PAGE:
LACMA Presents Back-to-Back Shows of Korean Art
The exhibitions Park Dae Sung and The Space Between provide valuable insight into Korean art in a year when much of the art world is stampeding towards Seoul.
Kim Whanki, Jars and Women (1951). Private Collection. © Whanki Foundation·Whanki Museum.
The Los Angeles County Museum of Art (LACMA) has opened the first of two exhibitions that shine a light on modern and early contemporary art from Korea.
Park Dae Sung: Virtuous Ink and Contemporary Brush is on until 11 December, while the group show The Space Between: The Modern in Korean Art will open on 11 September and continue until 19 February 2023.
Born in 1945, the largely self-taught Park Dae Sung is recognised for his contemporary reinterpretations of Korean traditional ink painting, in particular his landscapes that play with impressive scale and perspectives.
LACMA hopes that viewers will find themselves immersed in Park's worlds.
'Whether it is through the juxtaposition of the flowing stream alongside a sturdy brick bridge, the sound of bulls' horns colliding, or even the imperfections of a tea bowl, these works reveal the natural tensions within the earthly world that give them inner strength,' said Virginia Moon, Associate Curator, Korean Art at LACMA.
Virtuous Ink and Contemporary Brush is presented with support from Seoul gallery Gana Art and the Samsung Foundation of Culture. It will be succeeded by Park Dae Sung: Ink Reimagined, a solo show at Darmouth College's Hood Museum of Art from 24 September 2022 to 19 March 2023.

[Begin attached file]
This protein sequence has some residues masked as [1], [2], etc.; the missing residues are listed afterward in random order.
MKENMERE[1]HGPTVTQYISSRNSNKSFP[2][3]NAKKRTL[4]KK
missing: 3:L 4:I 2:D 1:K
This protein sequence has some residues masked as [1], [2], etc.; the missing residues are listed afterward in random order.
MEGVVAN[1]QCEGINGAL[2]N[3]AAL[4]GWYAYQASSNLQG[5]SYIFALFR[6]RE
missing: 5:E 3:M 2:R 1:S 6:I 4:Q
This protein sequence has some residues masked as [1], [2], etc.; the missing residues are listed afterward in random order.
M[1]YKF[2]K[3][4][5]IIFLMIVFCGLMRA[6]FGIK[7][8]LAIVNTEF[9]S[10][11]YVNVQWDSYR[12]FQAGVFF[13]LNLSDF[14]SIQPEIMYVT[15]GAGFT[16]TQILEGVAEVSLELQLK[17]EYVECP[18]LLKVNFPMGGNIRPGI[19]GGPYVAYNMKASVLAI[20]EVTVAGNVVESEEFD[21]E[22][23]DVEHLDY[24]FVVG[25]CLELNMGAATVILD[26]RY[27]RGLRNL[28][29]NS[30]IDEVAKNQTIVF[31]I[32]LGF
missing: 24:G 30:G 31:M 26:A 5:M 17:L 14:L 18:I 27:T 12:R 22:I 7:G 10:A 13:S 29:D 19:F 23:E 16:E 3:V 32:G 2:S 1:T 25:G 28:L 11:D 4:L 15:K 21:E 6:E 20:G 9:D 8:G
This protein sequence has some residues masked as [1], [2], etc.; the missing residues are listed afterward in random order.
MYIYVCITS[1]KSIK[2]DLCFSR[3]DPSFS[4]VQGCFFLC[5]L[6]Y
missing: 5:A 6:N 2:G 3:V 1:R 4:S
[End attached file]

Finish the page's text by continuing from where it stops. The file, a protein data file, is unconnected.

The forthcoming exhibition The Space Between: The Modern in Korean Art goes back to the period from 1897 to 1965.
'These artworks, never before shown outside of Korea, show how Korean art broke traditional moulds to introduce new and borrowed ones amid the grave challenges the country faced during this era,' Moon said.
Created in partnership with the Hyundai Motor Company, the show includes some 130 works by 88 artists.
One of the exhibition highlights is Jars and Women (1951), pictured top, by Kim Whanki (1913–1974) who experimented widely with colour and classical motifs in Korean painting before he developed his signature dot paintings in the 1960s.
Others include a portrait by Kim Eunho (1892–1979) who was an early pioneer of Western-style painting, and pictures by first-generation photographers Min Chungsik and Shin Nak Kyun. Shin is especially remembered for his 1930 portrait of then 19-year-old dancer Choi Seunghee.
The exhibition bridges the modern and the contemporary with works by Quac Insik (1919–1988), who was born in Korea but lived most of his life in Japan.
Quac's experiments with materials such as glass and stone anticipated Mono-ha, while his abstract paintings and mentorship of Lee Ufan helped formed the foundations of Dansaekhwa. These two schools of Korean art will no doubt be well represented at Kiaf SEOUL and Frieze Seoul when the two fairs open on 2 September.
'It's exciting to be able to share this story in Los Angeles, which is home to the largest Korean population outside of Korea,' said LACMA's CEO Michael Govan and Director Wallis Annenberg. —[O]